The Black Nile: One Man's Amazing Journey Through Peace and War on the World's Longest River

( 9 )

Overview

"A supremely entertaining work, and also an important one." -David Grann, author of The Lost City of Z

Upon hearing the news of tenuous peace in Sudan, foreign correspondent Dan Morrison bought a plank-board boat, summoned a friend who'd never left America, and set out from Uganda, paddling the Nile on a quest to reach Cairo-a trip that tyranny and war had made impossible for decades. With the propulsive force of a thriller, Morrison's chronicle is a mash-up of travel narrative ...

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The Black Nile: One Man's Amazing Journey Through Peace and War on the World's Longest River

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Overview

"A supremely entertaining work, and also an important one." -David Grann, author of The Lost City of Z

Upon hearing the news of tenuous peace in Sudan, foreign correspondent Dan Morrison bought a plank-board boat, summoned a friend who'd never left America, and set out from Uganda, paddling the Nile on a quest to reach Cairo-a trip that tyranny and war had made impossible for decades. With the propulsive force of a thriller, Morrison's chronicle is a mash-up of travel narrative and reportage, packed with flights into the frightful and absurd. From the hardscrabble fishing villages on Lake Victoria to the floating nightclubs of Cairo, The Black Nile tracks the snarl of commonalities and conflicts that bleed across the Nile valley, bringing to life a complex region in profound transition.

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Editorial Reviews

Tahir Shah
…packed with narrow scrapes, humor and brazen feats of sheer adventure, all set against a brilliantly described backdrop. Reading it, I found myself slipping into the world of a good Rider Haggard novel because, after all, Africa is the continent par excellence of rip-roaring adventure…The Black Nile, which will resonate with old Africa hands the world over, deserves praise for the way it considers the ordinary on a continent so often forgotten by the world at large.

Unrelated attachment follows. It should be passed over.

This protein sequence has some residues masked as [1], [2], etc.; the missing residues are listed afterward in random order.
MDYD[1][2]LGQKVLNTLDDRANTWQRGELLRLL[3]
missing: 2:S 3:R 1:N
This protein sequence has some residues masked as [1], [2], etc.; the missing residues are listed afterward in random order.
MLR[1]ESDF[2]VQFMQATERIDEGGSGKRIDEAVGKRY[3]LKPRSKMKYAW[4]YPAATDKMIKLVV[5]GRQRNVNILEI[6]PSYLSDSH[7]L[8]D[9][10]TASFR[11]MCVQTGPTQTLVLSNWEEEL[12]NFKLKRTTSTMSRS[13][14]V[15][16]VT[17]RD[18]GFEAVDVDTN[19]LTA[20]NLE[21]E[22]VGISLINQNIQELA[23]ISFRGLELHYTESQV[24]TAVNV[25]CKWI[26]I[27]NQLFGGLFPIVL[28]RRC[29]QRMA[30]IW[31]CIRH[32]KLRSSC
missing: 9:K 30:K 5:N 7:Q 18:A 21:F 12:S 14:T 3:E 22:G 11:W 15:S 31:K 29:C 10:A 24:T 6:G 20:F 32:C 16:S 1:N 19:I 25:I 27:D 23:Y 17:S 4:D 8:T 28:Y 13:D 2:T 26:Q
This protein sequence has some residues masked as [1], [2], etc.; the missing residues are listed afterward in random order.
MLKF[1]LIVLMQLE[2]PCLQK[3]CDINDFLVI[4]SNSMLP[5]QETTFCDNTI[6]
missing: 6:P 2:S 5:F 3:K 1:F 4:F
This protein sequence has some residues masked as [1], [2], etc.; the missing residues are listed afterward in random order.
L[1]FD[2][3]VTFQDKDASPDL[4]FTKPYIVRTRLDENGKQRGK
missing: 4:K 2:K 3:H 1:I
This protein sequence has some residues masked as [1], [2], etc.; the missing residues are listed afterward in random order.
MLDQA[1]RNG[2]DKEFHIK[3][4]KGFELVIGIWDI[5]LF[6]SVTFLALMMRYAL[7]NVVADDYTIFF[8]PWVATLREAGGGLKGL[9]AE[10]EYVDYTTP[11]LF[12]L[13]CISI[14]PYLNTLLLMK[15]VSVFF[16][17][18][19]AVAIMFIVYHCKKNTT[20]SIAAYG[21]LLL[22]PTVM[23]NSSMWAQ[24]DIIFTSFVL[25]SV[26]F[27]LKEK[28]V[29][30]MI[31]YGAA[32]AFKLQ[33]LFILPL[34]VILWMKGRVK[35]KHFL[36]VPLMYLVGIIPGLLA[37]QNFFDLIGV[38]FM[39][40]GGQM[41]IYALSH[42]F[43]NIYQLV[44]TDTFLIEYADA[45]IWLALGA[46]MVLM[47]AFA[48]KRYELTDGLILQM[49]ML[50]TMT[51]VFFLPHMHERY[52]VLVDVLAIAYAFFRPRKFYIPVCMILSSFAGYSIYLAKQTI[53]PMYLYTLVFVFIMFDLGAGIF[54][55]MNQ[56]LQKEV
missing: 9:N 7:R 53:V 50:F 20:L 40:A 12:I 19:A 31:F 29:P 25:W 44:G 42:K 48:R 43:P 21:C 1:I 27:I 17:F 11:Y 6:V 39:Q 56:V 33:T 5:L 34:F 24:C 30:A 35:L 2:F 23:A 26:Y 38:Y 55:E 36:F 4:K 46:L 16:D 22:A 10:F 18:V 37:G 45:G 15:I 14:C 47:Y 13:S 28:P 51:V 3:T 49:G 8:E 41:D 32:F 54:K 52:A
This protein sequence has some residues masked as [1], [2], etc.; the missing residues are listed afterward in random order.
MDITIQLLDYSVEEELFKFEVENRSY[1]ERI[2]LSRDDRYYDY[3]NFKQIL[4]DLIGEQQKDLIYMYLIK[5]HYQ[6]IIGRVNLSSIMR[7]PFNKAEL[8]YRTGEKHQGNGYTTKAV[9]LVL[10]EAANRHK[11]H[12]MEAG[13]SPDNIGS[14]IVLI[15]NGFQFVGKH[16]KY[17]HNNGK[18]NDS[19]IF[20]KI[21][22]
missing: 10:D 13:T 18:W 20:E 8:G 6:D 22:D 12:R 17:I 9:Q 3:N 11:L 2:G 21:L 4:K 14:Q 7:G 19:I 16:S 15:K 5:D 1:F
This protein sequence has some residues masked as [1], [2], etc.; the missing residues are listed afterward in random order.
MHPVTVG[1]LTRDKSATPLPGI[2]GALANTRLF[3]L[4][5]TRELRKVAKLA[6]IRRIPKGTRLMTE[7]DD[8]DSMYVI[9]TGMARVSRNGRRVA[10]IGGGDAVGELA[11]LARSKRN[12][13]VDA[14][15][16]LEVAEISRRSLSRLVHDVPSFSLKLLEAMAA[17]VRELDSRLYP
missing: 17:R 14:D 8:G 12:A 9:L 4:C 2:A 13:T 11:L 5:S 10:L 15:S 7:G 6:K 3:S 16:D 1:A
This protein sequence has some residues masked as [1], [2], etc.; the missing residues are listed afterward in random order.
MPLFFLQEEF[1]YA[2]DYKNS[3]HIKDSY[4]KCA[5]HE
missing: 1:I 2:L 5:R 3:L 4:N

—The Washington Post
From the Publisher
"The Black Nile ...excels in bringing the place, politics and history of this fragile region alive." —-Boston Globe
The Daily Beast
“Beautifully written. . . . A masterful narrative of investigative reportage, travel writing, and contemporary history. . . . The Black Nile is all at once thrilling, sad, and—most of all—thoughtful.”
The Wall Street Journal
“This is hard-core African travel . . . [With] Mr. Morrison's peppery anecdotes, his refreshing honesty and his ability to show how Africans view their difficulties . . . the book gives us a compelling portrait of life along the Nile—from lonely fishing communities on Lake Victoria to the cacophonous collisions of Cairo."--(Hugh Pope)
The Boston Globe
“Morrison’s determined travelogue-cum-political reportage . . . excels in bringing the place, politics and history of this fragile region alive.”--(Ethan Gilsdorf)
Outside
“[Morrison] avoids the evangelical zeal and naïve prescriptions other Africa books fall victim to . . . [while] the more adventuresome portions of The Black Nile keep it from reading like a textbook . . . [as] Morrison teeters dangerously close to gunfights, disease, and run-ins with the authorities while relying on former rebels, proto-entrepreneurs, and crooked bureaucrats to get him through.”
Fox News Channel
"The only thing more vivid would be traveling the river yourself. Then again, you may be a little more skittish about contested borders, rampaging militias and tiny plank-board boats than Dan Morrison is. The Black Nile is eye-opening, breath-taking, heart-pounding and, frankly, all the adventure I’m up for now.” --(Ellis Henican)
Kirkus Reviews